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Thematic Time Period -- Eisenhower Years, 1946 - 1961 (Remove)
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Title | Creator | Date Made Visible | None

75,000 Legionnaires capture New York

Illustrated Current News, Inc.

These are picturegrams from the American Legion Convention in New York in 1952. "As some 3 million New Yorkers cheer their lagging footsteps, the delegates to the American Legion Convention, West Point Cadets, many bands, etc., parade on Fifth Ave. for 9 1/2 hours." 1. A zany 'Leapin Lena' gives the crowd a lot of laughs. 2. Presidential candidate Dwight D. Eisenhower, and Harry W. Colmery, march with the Kansas delegation. 3. Claude Buzich, Minneapolis, gives a reluctant policeman a great big kiss.


Paul E. Wilson to T. Justin Moore

Wilson, Paul E

In this letter, assistant attorney general Paul Wilson responded to T. Justin Moore?s query about the desegregation case Brown v. Board of Education of Topeka. Wilson writes that he is not fully informed of the current situation in Topeka, but that he believes the school board is beginning the integration process in anticipation of the court?s ruling that segregation is unconstitutional. He also mentioned that some contracts for African-American teachers had not been renewed because the board felt that many white parents would not want their children to be taught by black teachers. Wilson was a defense attorney for the Topeka school board and he argued their case before the Supreme Court. On May 17, 1954, Chief Justice Earl Warren handed down the ruling that segregated educational facilities were indeed unconstitutional.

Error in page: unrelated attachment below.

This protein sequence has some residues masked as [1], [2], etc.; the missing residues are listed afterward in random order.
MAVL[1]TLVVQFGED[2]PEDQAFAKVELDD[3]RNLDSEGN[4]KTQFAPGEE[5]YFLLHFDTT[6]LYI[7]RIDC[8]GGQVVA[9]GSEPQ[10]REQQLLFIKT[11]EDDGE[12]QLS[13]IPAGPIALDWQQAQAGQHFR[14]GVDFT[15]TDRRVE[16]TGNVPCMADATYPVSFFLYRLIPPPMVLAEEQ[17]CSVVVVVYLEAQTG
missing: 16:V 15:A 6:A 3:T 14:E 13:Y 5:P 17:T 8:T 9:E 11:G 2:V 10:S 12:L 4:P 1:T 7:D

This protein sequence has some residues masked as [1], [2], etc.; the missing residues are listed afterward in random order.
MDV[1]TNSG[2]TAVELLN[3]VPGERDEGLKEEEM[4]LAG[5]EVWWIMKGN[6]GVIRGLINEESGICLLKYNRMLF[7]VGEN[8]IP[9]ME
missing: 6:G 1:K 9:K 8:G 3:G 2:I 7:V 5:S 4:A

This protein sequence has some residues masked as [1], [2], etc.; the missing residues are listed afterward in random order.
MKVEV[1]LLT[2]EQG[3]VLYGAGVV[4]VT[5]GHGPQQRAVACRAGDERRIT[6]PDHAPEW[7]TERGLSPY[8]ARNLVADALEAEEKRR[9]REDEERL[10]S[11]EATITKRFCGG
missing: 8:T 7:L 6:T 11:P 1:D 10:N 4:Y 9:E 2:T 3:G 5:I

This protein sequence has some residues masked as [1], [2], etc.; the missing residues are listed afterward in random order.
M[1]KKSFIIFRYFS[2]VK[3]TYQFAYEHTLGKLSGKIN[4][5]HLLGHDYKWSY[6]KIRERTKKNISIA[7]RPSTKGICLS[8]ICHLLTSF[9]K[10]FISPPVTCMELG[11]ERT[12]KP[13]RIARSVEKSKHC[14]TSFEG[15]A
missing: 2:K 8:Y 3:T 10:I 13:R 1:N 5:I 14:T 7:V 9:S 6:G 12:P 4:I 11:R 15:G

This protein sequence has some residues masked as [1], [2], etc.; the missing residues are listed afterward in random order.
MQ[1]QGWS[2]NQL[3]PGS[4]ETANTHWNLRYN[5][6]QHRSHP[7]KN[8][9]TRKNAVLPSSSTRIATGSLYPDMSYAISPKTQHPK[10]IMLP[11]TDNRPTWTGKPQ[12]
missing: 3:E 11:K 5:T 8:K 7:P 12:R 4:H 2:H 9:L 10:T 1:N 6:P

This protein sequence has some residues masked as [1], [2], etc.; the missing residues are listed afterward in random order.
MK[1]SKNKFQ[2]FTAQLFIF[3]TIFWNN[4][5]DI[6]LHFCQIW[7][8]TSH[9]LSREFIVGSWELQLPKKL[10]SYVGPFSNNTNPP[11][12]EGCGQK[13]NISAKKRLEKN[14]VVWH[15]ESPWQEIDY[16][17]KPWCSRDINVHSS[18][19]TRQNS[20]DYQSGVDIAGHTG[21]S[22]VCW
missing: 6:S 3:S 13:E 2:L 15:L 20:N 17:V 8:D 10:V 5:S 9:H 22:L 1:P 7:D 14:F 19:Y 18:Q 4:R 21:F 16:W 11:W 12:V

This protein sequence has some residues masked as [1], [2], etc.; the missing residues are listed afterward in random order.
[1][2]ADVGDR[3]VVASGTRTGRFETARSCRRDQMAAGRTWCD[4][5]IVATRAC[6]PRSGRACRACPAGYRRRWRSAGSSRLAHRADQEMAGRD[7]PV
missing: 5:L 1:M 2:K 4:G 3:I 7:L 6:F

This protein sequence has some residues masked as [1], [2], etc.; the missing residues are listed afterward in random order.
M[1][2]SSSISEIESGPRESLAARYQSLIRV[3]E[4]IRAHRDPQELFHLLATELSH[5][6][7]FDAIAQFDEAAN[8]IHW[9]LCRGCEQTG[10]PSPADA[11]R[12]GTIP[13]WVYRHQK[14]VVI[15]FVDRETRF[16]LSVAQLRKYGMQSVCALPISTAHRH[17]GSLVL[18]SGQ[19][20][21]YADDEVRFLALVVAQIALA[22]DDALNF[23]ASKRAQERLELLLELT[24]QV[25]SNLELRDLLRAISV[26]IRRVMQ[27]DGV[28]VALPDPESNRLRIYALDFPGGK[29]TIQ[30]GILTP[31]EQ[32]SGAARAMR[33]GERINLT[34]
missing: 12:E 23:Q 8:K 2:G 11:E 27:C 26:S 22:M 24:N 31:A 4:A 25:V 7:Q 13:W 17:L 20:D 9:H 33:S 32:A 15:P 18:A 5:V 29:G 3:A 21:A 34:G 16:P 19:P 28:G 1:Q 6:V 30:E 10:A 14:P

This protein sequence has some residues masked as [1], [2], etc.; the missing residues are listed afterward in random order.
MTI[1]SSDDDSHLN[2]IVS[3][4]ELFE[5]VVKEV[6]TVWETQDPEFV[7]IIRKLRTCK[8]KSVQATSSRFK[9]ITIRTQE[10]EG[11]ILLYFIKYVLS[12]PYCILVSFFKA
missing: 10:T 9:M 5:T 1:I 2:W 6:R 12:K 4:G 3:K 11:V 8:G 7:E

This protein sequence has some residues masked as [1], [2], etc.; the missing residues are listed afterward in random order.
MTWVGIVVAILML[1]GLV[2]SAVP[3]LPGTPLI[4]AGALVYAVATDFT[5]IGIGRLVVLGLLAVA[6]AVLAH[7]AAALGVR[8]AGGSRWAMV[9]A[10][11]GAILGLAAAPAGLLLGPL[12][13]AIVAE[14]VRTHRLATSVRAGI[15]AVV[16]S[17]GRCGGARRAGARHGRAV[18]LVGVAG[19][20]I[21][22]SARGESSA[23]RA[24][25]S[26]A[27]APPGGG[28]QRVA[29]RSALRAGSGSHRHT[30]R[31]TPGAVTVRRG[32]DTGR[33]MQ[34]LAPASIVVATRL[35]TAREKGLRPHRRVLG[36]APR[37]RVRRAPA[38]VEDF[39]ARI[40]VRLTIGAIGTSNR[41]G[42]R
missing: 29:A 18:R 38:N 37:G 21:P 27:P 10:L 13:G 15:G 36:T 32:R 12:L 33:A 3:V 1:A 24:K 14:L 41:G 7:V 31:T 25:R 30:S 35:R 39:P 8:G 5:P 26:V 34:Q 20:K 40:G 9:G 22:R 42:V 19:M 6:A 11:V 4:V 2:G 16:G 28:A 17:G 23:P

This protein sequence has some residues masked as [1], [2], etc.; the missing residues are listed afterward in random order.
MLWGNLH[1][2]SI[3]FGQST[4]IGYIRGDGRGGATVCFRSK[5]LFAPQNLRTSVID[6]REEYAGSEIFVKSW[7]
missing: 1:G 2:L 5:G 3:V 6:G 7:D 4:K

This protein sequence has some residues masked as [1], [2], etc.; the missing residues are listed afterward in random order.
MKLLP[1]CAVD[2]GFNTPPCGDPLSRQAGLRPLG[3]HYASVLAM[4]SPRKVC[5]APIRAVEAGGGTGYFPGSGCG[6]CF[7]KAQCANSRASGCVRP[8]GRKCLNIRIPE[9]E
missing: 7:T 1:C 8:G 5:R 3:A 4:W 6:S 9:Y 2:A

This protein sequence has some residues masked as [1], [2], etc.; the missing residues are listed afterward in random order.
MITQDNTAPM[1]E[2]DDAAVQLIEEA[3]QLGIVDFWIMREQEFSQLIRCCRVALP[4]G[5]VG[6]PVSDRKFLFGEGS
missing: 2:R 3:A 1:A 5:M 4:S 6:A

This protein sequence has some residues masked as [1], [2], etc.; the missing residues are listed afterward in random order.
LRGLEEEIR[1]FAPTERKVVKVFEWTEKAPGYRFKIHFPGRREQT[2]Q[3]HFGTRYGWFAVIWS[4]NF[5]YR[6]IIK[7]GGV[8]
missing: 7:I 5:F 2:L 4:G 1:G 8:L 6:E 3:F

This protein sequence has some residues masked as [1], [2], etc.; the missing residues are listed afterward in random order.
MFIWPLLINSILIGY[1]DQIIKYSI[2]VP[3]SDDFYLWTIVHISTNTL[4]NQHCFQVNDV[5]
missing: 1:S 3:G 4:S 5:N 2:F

Frank Carlson, United States Senator

Four photographs of Frank Carlson, United States Senator from Kansas.


United States Senators from Kansas, Andrew F. Schoeppel and Frank Carlson

Four photographs of United States Senators from Kansas, Andrew F. Schoeppel and Frank Carlson, at a judiciary hearing to appoint a Kansas City, Kansas judge.


Frank Carlson, United States Senator

A portrait of Frank Carlson, Kansas United States Senator. Born in 1893 near Concordia, Kansas, he attended public schools and Kansas State University before serving in World War I. After the war, he returned to Concordia. Carlson, a Republican, had a long and successful political career serving in the Kansas Legislature 1929-1931 and United States House of Representatives 1935-1947. In 1946, he was elected governor of Kansas and left office on November 28, 1950 when he was elected United States Senator. Carlson served in the United States Senate from 1950-1969.

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